~Samhain – The End of Summer, The Third and Final Harvest~

Generally it is celebrated on October 31st but some traditions prefer celebrating it on November 1st. Regardless of the path/tradition it is a time to pause and thank for all that we have harvested this year, be it the fruits of our physical labour or our spiritual labour, and give thanks. Because, like during Beltane, the Veil between the Worlds is at its thinnest, it is a favoured time to do divination and spirit work.

Picture courtesy of:  http://wilhelmine.deviantart.com/art/Samhain-Altar-2009-143250744

Traditionally for Samhain we carve pumpkins (turnips in Scotland)), we leave an extra chair at the table and a plate of food for the spirits of our ancestors, we light candles and leave them on the windows to help guide lost spirits. There are many activities to do during Samhain and usually they are path specific like for example burrying apples along roadsides and paths to guide lost spirits or provide for the ones that have no one else to provide for them. Samhain is Re-Birth through Death. Leave the past behind, let it go and celebrate a fresh beginning. Make a list of what you wish to shed and let go of and burn in your bonfire or in your cauldron. Make a list of what you wish to manifest during the next year and keep it safe in a secrets box. Samhain allows you to come to terms with your past and leave all regret and mistakes behind, planning the best for the future. The bonfire was actually called ‘bone fire’ and the leftover animal bones from the Samhain feast were thrown into a fire and the next day retrieved to check for signs of what the future might bring. Foods traditional for this Sabbat are pumpkins, gourds, turnips, corn, beans, wholemeal breads, seasonal fruit, poultry, beef and pork dishes, nicely seasoned with thyme, rosemary and black peppers. It’s a good time to bake bread, cakes and cookies – especially treats for the little ones like these cranberry-pumpkin cookies, marzipan fingers or yummy truffles. Absolutely mouthwatering! YUM!! Colours that correspond with Samhain are the ones you usually see in Nature at this time: black, brown, marroon, deep red and orange, purple and the herbs connected with this Sabbat are usually mugwort, mullein, allspice, wormwood, catnip, nightshade, oak (bark and leaves), sage and straw. (Please remember that these can vary slightly according to each path/tradition).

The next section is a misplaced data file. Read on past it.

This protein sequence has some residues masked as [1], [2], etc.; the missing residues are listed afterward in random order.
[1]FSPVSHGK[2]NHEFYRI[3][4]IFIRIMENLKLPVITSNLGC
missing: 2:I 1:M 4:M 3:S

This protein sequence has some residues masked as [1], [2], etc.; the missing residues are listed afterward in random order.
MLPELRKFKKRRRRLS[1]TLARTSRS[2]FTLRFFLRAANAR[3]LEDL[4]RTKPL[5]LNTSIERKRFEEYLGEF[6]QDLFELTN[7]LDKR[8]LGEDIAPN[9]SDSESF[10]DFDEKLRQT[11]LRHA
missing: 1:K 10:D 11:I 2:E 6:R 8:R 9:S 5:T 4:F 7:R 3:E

3 Comments (+add yours?)

  1. edmooneyphotography
    Oct 12, 2013 @ 16:50:08

    Great post, I love reading about other peoples beliefs and ways of celebrating Samhain. I have just been invited to a Samhain ceremony starting at Tlachtga by some old Druid friends of mine and have been reliably informed that the true date for Samhain this year starts on the night of the 4th November. Apparently Samhain does not fall on the exact day each year as the current calender did not exist back when our ancestors celebrated it!



  2. Wilhelmine Lachmanová
    Mar 23, 2015 @ 11:44:38

    Hello, the photo of the altar is mine – can you please write some credits somewhere? Thank you – here is the link to the original photo: http://www.deviantart.com/art/Samhain-Altar-2009-143250744



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